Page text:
I don't have kids so don't listen to me. But my 17 year old neice has an 8 month old. Fortunately she's smart and finished high school online, but her bright college future plans are on hold.
  12. by   ZASHAGALKA
    Quote from spacenurse
    Maybe someone will open a ghetto school of Ebonics and rhyme. We taxpayers can pay for vouchers so parents can send their kids there. (Just kidding)
    I'm all for it. If the local community wants schools that teach ebonics and rhythm to the exclusion of the three Rs, let them find an audience of parents that will dedicate their vouchers to it.

    I think you will find that MOST parents want THEIR children to be armed with the tools to lead a better life. As a result, I cannot imagine that such a school would long survive.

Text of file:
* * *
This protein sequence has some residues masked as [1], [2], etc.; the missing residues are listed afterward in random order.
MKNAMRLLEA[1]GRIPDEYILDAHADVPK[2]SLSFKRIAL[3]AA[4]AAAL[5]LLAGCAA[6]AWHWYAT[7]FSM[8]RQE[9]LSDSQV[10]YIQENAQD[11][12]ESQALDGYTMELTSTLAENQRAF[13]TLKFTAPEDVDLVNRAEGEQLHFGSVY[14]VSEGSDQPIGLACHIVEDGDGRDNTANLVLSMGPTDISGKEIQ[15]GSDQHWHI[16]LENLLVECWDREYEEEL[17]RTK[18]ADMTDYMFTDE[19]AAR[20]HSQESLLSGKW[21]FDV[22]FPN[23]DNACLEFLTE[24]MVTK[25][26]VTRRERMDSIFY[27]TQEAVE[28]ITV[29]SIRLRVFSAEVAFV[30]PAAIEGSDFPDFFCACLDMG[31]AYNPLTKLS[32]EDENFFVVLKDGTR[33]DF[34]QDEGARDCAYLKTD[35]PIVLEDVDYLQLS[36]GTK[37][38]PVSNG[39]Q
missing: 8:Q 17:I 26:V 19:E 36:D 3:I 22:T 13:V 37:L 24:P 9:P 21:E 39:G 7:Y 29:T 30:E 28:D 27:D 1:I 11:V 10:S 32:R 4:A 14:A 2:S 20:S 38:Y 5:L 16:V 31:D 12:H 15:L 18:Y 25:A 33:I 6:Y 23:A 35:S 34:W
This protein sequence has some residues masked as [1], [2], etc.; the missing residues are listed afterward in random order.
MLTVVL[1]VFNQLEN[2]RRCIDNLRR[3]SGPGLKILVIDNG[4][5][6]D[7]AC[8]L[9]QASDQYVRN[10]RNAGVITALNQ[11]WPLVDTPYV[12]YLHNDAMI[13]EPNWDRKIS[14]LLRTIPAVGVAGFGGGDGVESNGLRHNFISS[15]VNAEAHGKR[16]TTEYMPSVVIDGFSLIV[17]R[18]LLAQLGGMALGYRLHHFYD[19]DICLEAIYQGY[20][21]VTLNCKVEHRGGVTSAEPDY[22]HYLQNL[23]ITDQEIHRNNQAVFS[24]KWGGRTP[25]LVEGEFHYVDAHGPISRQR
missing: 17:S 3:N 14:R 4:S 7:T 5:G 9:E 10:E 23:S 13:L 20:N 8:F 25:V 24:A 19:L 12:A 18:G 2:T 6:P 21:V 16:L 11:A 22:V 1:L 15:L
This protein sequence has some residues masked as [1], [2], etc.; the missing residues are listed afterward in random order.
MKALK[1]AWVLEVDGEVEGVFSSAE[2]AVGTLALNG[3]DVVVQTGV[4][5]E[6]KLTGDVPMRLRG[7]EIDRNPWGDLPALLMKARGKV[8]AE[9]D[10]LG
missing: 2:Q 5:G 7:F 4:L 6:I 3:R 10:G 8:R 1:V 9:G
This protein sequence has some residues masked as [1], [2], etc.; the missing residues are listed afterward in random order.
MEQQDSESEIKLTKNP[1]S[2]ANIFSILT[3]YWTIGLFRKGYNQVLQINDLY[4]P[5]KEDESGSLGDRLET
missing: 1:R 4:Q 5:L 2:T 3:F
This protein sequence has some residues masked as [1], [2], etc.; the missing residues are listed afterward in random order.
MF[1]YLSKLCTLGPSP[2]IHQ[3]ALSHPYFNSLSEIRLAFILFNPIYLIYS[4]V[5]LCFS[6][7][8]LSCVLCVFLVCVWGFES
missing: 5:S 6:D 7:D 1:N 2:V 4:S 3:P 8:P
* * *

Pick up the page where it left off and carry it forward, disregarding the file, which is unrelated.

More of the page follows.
People, I suspect, will not be very willing to so existentially experiment with the future of their children.

    IF such a program could prove useful to the future of a parent's child, I suspect that it would find a footing. IN THAT CASE, what would be wrong with that?

    ~faith,
    Timothy.
  13. by   pickledpepperRN
    Like the government paying me to create a school for kids to learn non standard English and become the next generation od rap performers?

    WHY should taxpayers agree to pay me to do that?
    ---------------------

    The Land Ordinance of 1785 was adopted by the United States Congress on May 20, 1785.
    It established a mechanism for funding public education. Section 16 in each township was reserved for the maintenance of public schools. In the original thirteen states many modern schools today still are located in section sixteen of their township

    http://www.socialstudiesforkids.com/...nce1785def.htm
  14. by   ZASHAGALKA
    Quote from spacenurse
    Like the government paying me to create a school for kids to learn non standard English and become the next generation od rap performers?